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How Can I Avoid Being Intimidated by a Lawyer?

By Allen Flatt Ballidis & Leslie on November 5, 2019

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by Jim Ballidis

You know you need to hire a lawyer! Some of you see a lawyer as an adversary, one you will control. This article is not for you. For everyone else, can you avoid being intimidated by your lawyer? Yes; by hiring the right lawyer – one that makes you feel important and listens to you.

In a recent study, a significant percentage of clients said they did not feel lawyers listened to their concerns or their opinions. Let my 35 years as a personal injury attorney suggest some strategies that can help you hire the right attorney for you.

What Should I Look for in an Injury Lawyer?

We all instinctively want to hire the powerhouse; the attorney who will advocate for us; someone who will not be intimidated by the other side and can speak up when necessary. Competence is only part of the search for the most effective lawyer. We will focus on the personality here.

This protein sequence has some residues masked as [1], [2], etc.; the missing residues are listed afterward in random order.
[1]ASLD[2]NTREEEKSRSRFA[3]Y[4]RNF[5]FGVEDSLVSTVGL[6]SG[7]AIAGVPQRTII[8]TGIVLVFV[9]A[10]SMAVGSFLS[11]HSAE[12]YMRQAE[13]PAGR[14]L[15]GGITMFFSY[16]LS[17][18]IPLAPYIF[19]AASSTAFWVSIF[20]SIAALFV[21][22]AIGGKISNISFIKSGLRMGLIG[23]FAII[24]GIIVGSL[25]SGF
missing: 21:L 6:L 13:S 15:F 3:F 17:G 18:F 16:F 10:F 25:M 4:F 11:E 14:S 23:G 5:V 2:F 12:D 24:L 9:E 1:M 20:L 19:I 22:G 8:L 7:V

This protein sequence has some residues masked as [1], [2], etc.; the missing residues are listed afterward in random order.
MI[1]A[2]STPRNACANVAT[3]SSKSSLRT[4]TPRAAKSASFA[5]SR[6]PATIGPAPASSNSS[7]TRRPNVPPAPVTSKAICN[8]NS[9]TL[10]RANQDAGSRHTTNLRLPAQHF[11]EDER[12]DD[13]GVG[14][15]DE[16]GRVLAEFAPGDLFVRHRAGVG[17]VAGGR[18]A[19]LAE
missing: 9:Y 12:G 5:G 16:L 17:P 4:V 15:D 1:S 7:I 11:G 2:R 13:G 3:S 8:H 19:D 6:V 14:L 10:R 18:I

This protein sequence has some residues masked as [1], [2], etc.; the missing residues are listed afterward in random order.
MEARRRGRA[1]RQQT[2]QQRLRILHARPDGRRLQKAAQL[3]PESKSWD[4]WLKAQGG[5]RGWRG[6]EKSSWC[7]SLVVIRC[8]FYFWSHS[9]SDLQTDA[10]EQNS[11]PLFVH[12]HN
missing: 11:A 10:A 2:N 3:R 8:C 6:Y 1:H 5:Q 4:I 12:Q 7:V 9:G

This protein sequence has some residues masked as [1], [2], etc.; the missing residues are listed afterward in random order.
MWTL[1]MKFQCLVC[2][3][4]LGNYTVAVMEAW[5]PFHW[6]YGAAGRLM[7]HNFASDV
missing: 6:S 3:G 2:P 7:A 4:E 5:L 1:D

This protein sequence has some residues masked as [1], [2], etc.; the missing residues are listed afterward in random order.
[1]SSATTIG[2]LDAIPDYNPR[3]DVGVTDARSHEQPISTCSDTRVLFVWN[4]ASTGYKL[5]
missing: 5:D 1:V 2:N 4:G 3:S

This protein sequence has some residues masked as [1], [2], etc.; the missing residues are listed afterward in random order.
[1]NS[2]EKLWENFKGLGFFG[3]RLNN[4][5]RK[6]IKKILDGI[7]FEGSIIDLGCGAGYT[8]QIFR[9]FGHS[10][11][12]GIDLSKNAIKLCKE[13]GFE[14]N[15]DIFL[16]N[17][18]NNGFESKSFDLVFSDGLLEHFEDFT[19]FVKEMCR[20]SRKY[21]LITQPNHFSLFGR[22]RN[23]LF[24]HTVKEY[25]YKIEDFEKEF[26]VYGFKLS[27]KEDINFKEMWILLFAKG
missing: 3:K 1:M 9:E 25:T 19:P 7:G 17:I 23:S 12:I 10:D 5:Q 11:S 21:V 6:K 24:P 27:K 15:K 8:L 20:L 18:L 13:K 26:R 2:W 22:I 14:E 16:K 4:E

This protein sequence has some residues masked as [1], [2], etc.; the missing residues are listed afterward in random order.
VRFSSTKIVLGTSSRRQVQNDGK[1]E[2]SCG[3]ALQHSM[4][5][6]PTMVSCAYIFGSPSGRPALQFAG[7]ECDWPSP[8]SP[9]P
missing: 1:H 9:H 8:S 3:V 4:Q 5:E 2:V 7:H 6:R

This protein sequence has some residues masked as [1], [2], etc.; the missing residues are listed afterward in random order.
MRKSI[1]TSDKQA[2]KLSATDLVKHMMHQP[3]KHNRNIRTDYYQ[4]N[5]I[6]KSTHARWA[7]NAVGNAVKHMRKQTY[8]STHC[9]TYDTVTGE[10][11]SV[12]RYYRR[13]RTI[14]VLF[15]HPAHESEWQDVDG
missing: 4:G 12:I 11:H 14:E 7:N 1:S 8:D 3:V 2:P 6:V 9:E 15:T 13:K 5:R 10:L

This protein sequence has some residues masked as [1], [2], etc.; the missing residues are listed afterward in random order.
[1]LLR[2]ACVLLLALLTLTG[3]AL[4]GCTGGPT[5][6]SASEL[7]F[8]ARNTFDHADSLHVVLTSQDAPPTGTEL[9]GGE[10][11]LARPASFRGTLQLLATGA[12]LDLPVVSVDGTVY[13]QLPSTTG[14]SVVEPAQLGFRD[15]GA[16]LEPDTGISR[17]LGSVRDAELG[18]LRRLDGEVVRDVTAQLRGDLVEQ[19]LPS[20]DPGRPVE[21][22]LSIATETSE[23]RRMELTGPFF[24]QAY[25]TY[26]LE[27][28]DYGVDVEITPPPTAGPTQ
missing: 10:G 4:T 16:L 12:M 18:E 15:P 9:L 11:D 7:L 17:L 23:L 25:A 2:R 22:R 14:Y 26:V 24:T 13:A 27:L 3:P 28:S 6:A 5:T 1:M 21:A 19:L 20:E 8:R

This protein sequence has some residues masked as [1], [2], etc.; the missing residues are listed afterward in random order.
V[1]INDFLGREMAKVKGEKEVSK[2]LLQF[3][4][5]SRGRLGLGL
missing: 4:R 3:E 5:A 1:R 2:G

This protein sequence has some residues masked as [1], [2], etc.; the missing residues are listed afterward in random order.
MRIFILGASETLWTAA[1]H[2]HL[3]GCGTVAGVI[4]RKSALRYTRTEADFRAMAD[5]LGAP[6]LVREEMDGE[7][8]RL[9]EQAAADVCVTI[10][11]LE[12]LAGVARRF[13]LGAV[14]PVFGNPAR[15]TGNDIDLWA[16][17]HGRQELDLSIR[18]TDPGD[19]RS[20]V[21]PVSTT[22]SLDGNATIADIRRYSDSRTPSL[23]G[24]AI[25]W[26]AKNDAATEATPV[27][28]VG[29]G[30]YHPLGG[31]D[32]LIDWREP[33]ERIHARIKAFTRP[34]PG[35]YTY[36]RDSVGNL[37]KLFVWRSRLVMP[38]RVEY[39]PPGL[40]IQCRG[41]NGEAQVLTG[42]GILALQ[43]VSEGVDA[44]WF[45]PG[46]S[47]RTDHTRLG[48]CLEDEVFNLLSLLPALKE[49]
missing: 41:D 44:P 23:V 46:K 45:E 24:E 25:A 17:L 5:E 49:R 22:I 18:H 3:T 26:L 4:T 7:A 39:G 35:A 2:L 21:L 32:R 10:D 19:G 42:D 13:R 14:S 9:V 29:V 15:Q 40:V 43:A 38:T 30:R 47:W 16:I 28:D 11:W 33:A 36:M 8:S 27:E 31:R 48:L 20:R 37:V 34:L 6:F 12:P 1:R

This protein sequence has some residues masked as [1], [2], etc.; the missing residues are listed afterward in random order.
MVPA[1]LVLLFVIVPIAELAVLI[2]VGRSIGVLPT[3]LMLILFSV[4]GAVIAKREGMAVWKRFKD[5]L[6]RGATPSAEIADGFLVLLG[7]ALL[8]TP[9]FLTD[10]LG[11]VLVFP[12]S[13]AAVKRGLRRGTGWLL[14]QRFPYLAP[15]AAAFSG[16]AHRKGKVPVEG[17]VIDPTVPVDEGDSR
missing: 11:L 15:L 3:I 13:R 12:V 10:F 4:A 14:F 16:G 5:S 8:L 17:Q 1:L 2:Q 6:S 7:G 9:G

I have practiced injury law for over 35 years in Orange County. I will share the qualities of the best lawyers, in my opinion, by sharing a little about me. I do this to educate you on the human elements that drive lawyers, which are important to your evaluation.

I grew up with a strong, dominant mother at the helm. My father died when I was young. I was raised to be independent, and self-sufficient. I learned to rely on my insight and hard work. Most importantly, I had a compulsion, almost an obsession to give others a voice, to defend and represent them as if I were them, instead of chasing my own purposes. Why do I have such a passion? I only realized recently that as a child, I was to keep quiet and do the work. It was not until later that I learned to have my own voice. That unique purpose made me a very effective, almost obsessive advocate for my clients. Law is an outlet for a voice I never had. It is a mandate for me that I must fulfill. That is very different from the lawyer making a name for him or herself, or the lawyer who is working for the fee. Neither will suit you.

The intention of my story is to inspire you to ask questions of the lawyer you are considering. Here are a couple of questions designed to learn more: